Then I extracted a piece called Does Depression Have an Evolutionary Purpose? by Matthew Huston that I had saved in my Pocket app to read, a while back. Huston is asking an important question that needs some exploration—could it be possible that depression is a part of the evolutionary design, not a dysfunction or a malfunction, but a strategic and planned evolutionary necessity? Huston’s search for an answer leads him to two schools of thought—inclusive fitness model and the bargaining model—the results of both are inconclusive and therefore, the reader is free to choose where she finds value.
The inclusive fitness model propounds the gene as the basic unit of reproduction, thereby limiting the importance of an individual organism in the survival of the species. This explains why we may have curls of a great-grandmother and the hairline of one of our parents.
When the same gene exists in more than one individual organism, it has a greater chance of being reproduced and hence its existence in the gene pool. The inclusive fitness model also explains why we are genetically and socially programmed to take care of our immediate family and kin, to take care of their physical health and fitness.
The anthropologist Edward Hagen believes that cultures can look at depression-induced suicide either as a selfish and burdensome deed or as a cry for help. The cry for help model, aptly called as the bargaining model, explains depression as a strategy to find help even at the cost of putting oneself at risk.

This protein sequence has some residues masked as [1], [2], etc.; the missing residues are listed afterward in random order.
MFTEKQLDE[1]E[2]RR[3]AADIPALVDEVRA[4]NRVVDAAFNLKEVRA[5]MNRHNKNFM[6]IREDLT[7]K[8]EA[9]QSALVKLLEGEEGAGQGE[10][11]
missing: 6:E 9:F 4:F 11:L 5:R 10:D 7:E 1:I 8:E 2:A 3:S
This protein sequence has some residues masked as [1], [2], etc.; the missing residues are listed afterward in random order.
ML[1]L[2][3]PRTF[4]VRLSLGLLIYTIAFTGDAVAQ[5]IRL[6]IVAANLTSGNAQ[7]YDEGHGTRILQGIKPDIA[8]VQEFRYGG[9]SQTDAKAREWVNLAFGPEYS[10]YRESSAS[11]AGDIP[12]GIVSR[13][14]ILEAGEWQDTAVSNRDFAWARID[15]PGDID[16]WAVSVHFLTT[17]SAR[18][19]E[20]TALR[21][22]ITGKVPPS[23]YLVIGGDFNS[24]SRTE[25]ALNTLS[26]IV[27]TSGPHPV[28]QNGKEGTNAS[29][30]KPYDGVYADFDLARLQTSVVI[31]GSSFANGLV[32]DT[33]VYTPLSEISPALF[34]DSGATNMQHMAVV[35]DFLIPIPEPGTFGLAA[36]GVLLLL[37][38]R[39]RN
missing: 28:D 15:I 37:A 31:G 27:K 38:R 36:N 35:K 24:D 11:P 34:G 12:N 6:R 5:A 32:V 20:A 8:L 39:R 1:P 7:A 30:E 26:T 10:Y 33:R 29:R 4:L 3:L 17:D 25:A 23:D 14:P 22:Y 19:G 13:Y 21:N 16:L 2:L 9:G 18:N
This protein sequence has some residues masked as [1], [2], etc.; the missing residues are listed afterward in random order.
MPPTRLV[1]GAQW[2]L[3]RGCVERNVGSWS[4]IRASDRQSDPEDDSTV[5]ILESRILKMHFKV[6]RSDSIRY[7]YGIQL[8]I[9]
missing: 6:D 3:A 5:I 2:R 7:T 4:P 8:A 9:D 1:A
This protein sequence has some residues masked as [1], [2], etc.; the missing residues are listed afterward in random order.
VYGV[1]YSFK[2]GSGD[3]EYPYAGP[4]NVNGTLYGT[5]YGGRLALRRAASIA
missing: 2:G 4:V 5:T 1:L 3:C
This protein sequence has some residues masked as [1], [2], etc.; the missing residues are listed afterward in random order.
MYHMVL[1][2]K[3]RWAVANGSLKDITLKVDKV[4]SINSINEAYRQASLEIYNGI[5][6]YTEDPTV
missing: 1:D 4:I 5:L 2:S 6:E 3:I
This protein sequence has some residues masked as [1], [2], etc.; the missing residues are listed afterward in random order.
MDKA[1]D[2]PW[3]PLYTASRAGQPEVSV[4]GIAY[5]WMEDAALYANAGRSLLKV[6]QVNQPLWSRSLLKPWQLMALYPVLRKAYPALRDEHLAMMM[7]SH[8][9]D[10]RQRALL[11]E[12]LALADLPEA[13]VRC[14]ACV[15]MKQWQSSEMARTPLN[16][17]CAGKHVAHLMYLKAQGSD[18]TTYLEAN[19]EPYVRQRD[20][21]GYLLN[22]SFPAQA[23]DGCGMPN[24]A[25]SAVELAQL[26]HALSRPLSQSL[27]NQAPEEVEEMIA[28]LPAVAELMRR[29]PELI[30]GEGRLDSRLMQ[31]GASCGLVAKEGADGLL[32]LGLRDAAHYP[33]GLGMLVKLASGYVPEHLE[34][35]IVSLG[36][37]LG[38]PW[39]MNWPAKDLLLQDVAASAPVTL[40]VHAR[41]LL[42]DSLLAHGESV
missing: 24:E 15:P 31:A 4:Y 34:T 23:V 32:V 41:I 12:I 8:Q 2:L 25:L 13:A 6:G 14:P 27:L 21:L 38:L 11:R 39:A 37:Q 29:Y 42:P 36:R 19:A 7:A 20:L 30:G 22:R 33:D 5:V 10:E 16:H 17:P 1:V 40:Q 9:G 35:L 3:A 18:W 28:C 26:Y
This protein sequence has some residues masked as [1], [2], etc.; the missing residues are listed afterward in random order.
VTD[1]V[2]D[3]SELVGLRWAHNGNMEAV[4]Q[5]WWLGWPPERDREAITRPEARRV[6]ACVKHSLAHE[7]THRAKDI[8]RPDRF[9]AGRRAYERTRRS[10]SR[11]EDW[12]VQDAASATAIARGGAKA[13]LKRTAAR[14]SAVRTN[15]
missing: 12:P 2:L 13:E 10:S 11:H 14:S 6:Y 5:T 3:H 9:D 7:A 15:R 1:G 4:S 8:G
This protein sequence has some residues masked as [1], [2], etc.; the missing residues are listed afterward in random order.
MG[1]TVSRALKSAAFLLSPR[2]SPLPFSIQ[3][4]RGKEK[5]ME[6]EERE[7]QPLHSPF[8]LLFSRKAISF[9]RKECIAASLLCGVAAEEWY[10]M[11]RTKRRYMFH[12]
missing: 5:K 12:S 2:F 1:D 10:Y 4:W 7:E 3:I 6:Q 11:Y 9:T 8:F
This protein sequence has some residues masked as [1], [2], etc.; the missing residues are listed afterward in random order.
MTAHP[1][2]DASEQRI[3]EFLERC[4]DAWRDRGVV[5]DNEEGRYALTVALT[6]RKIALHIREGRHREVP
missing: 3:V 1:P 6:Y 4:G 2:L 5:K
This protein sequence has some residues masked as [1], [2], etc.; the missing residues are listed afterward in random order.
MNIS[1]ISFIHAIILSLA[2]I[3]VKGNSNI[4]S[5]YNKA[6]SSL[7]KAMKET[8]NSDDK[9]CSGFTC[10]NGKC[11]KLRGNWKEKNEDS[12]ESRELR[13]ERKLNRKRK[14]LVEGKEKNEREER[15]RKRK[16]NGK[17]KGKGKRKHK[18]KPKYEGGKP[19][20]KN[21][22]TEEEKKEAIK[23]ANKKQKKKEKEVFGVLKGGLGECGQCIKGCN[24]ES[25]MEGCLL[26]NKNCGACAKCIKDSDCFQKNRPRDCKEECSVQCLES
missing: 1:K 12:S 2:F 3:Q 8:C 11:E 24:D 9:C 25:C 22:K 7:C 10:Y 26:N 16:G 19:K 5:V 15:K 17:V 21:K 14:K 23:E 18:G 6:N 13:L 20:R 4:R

It does not come as a surprise that cultures (including families), which choose either of the models, will respond to depression and suicide differently. In one, depression is seen as different from sadness or even grief and therefore, is responded with immediate help, care and support.
Huston, however, intercedes to argue, “If depression evolved as a useful tool over the aeons, that doesn’t make it useful today. We’ve evolved to crave sugar and fat, but that adaptation is mismatched with our modern environment of caloric abundance, leading to an epidemic of obesity. Depression could be a mismatched condition”.
If both Huston and Hagen are right, then what depression could have accomplished in close-knit communities is no longer possible. However, in the present scenario, where there is increasing alienation and isolation, depression appears to be a foghorn, imploring someone to keep an eye out for those wielding the storm.